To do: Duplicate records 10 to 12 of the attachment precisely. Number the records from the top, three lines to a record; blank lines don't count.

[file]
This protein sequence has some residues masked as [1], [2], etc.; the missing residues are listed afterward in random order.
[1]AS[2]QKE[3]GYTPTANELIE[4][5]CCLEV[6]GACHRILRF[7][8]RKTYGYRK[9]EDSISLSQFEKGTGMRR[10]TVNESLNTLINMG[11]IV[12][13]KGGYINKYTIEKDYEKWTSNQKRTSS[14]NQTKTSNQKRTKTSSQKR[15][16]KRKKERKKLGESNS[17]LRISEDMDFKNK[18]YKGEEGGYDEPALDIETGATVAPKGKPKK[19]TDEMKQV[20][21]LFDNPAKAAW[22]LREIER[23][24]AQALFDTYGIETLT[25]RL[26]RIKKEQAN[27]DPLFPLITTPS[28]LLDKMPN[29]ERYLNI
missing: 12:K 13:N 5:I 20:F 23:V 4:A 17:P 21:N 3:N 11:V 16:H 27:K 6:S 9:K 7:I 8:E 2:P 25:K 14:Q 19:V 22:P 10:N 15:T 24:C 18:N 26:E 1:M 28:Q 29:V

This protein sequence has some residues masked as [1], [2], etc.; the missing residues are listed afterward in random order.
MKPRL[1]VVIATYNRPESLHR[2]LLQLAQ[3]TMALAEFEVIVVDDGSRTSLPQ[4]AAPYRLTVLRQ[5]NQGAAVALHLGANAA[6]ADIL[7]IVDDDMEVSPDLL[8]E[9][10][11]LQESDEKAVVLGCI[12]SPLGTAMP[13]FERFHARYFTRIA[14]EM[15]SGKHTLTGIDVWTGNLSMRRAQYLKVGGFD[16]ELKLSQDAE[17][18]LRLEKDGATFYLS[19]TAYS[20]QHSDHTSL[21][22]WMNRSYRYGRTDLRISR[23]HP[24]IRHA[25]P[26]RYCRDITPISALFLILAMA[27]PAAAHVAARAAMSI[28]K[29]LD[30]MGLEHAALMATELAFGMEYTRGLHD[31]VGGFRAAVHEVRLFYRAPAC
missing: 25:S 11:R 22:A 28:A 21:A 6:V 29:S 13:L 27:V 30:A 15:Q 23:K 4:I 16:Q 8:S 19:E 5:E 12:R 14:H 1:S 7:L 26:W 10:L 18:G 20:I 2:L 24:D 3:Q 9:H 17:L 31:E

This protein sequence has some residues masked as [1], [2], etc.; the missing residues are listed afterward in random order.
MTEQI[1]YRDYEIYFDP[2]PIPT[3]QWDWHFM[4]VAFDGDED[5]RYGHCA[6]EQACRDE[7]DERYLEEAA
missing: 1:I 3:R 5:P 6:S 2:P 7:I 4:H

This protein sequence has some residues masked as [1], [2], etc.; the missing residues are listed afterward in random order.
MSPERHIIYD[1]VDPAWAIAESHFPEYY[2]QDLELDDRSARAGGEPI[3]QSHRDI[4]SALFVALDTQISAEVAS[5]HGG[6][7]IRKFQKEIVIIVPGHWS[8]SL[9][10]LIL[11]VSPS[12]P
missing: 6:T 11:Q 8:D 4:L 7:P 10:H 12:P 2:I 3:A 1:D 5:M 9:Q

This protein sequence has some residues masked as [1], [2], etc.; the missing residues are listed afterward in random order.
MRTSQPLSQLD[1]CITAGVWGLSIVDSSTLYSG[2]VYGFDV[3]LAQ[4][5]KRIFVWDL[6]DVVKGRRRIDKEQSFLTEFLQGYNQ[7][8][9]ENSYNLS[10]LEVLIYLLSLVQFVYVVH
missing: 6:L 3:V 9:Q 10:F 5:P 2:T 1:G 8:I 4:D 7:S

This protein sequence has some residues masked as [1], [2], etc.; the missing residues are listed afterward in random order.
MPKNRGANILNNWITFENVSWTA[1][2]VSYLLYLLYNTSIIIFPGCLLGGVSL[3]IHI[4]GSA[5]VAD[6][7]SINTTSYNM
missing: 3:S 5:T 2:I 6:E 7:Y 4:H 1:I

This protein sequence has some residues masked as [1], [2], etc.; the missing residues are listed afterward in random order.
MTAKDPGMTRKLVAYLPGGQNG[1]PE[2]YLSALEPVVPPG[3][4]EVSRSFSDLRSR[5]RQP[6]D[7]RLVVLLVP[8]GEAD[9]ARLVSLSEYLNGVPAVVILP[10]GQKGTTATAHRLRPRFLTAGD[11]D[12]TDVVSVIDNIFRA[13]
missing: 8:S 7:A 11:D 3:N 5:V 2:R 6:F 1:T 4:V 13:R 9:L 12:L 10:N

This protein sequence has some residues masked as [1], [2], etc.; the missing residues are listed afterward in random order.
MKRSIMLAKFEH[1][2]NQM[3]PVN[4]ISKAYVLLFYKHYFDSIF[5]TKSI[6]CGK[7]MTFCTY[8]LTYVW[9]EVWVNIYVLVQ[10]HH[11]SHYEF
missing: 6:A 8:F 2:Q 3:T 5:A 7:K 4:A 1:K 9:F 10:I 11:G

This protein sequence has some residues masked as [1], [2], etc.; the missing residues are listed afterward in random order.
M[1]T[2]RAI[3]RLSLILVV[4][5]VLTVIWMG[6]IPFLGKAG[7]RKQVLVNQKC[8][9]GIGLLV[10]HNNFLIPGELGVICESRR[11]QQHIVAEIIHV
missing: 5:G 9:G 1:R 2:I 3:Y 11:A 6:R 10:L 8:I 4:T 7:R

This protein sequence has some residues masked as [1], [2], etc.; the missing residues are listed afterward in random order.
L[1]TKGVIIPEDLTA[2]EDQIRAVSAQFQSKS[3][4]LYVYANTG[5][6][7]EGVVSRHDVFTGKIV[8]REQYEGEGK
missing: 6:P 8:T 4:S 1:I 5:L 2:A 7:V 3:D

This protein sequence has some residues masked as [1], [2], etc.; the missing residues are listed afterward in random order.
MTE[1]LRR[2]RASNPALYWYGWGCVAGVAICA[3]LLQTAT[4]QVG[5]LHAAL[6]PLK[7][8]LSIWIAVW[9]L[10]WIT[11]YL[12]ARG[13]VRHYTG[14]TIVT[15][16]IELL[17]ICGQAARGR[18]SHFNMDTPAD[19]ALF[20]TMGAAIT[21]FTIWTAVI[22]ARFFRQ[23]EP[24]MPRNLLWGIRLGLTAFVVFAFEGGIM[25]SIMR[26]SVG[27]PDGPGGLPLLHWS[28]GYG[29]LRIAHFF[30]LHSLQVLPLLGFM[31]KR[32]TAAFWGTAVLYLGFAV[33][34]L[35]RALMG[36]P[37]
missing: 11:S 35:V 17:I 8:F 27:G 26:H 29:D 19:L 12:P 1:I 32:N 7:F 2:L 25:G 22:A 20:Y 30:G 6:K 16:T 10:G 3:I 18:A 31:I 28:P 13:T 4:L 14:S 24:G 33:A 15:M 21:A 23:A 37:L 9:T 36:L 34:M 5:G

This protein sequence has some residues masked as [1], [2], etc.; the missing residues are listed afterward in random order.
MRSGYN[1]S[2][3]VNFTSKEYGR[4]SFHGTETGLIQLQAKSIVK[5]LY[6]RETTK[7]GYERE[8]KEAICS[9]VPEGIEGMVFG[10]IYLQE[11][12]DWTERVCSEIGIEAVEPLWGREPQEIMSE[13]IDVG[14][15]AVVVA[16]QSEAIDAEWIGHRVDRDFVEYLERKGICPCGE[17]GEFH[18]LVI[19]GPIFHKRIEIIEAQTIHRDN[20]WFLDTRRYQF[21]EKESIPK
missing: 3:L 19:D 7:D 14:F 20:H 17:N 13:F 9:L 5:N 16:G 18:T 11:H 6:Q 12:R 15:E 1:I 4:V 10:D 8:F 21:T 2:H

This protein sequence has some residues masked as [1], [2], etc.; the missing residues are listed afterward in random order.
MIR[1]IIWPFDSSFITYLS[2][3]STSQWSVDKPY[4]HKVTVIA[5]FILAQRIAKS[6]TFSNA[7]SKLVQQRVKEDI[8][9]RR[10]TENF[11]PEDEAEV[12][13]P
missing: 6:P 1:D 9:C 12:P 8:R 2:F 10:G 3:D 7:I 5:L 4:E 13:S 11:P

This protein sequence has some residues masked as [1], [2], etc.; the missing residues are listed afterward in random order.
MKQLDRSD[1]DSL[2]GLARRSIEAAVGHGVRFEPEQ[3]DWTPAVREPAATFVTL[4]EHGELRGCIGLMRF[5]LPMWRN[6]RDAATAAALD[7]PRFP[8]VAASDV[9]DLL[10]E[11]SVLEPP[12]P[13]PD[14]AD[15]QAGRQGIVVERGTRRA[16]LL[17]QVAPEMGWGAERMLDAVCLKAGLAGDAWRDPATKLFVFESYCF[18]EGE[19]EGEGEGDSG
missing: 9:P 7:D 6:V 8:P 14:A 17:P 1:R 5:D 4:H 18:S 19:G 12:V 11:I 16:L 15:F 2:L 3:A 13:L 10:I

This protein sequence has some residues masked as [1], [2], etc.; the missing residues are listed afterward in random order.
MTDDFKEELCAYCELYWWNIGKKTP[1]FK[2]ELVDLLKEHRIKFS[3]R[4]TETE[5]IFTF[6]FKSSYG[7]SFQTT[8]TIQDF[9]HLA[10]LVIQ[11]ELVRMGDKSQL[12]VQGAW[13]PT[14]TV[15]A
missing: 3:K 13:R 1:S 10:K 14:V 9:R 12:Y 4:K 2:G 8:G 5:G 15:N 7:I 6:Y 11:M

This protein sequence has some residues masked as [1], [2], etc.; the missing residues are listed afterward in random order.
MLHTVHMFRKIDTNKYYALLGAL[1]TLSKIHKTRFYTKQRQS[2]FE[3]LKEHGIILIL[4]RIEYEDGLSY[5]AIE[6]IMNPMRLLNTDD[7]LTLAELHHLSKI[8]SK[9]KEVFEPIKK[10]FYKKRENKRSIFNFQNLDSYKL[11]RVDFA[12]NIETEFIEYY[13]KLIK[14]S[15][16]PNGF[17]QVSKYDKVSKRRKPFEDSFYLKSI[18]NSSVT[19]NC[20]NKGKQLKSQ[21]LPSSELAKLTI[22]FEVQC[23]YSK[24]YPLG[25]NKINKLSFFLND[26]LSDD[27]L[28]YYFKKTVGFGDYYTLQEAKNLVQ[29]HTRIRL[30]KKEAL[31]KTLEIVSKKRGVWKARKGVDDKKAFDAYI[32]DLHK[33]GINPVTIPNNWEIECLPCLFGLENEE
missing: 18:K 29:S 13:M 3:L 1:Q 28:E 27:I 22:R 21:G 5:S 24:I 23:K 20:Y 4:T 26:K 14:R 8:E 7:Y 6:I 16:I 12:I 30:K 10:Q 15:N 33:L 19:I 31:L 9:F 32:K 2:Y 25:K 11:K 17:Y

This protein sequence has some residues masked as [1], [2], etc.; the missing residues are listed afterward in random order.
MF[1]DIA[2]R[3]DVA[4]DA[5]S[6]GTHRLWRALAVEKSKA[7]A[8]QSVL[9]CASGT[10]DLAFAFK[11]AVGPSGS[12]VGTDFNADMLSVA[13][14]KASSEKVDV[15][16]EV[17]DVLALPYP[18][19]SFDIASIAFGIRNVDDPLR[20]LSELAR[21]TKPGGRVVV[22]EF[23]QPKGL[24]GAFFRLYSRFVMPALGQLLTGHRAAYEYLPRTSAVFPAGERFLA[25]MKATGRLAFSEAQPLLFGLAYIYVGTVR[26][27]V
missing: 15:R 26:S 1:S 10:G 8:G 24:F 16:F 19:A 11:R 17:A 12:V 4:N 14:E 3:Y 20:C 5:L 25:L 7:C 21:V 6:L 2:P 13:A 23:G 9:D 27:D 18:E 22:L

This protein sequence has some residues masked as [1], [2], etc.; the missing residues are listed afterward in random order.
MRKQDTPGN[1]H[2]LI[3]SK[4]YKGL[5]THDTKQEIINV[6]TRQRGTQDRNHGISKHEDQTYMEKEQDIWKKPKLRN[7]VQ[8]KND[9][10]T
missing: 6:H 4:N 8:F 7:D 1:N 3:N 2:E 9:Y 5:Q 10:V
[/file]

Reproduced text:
This protein sequence has some residues masked as [1], [2], etc.; the missing residues are listed afterward in random order.
L[1]TKGVIIPEDLTA[2]EDQIRAVSAQFQSKS[3][4]LYVYANTG[5][6][7]EGVVSRHDVFTGKIV[8]REQYEGEGK
missing: 6:P 8:T 4:S 1:I 5:L 2:A 7:V 3:D

This protein sequence has some residues masked as [1], [2], etc.; the missing residues are listed afterward in random order.
MTE[1]LRR[2]RASNPALYWYGWGCVAGVAICA[3]LLQTAT[4]QVG[5]LHAAL[6]PLK[7][8]LSIWIAVW[9]L[10]WIT[11]YL[12]ARG[13]VRHYTG[14]TIVT[15][16]IELL[17]ICGQAARGR[18]SHFNMDTPAD[19]ALF[20]TMGAAIT[21]FTIWTAVI[22]ARFFRQ[23]EP[24]MPRNLLWGIRLGLTAFVVFAFEGGIM[25]SIMR[26]SVG[27]PDGPGGLPLLHWS[28]GYG[29]LRIAHFF[30]LHSLQVLPLLGFM[31]KR[32]TAAFWGTAVLYLGFAV[33][34]L[35]RALMG[36]P[37]
missing: 11:S 35:V 17:I 8:F 27:G 26:H 29:D 19:L 12:P 1:I 32:N 7:F 2:L 25:G 22:A 20:Y 30:G 6:K 16:T 10:G 3:I 18:A 31:I 28:P 13:T 4:L 14:S 24:G 33:A 15:M 21:A 23:A 37:L 9:T 36:L 34:M 5:G

This protein sequence has some residues masked as [1], [2], etc.; the missing residues are listed afterward in random order.
MRSGYN[1]S[2][3]VNFTSKEYGR[4]SFHGTETGLIQLQAKSIVK[5]LY[6]RETTK[7]GYERE[8]KEAICS[9]VPEGIEGMVFG[10]IYLQE[11][12]DWTERVCSEIGIEAVEPLWGREPQEIMSE[13]IDVG[14][15]AVVVA[16]QSEAIDAEWIGHRVDRDFVEYLERKGICPCGE[17]GEFH[18]LVI[19]GPIFHKRIEIIEAQTIHRDN[20]WFLDTRRYQF[21]EKESIPK
missing: 3:L 19:D 7:D 14:F 20:H 17:N 13:F 9:L 5:N 16:G 18:T 11:H 6:Q 12:R 15:E 1:I 4:V 10:D 8:F 21:T 2:H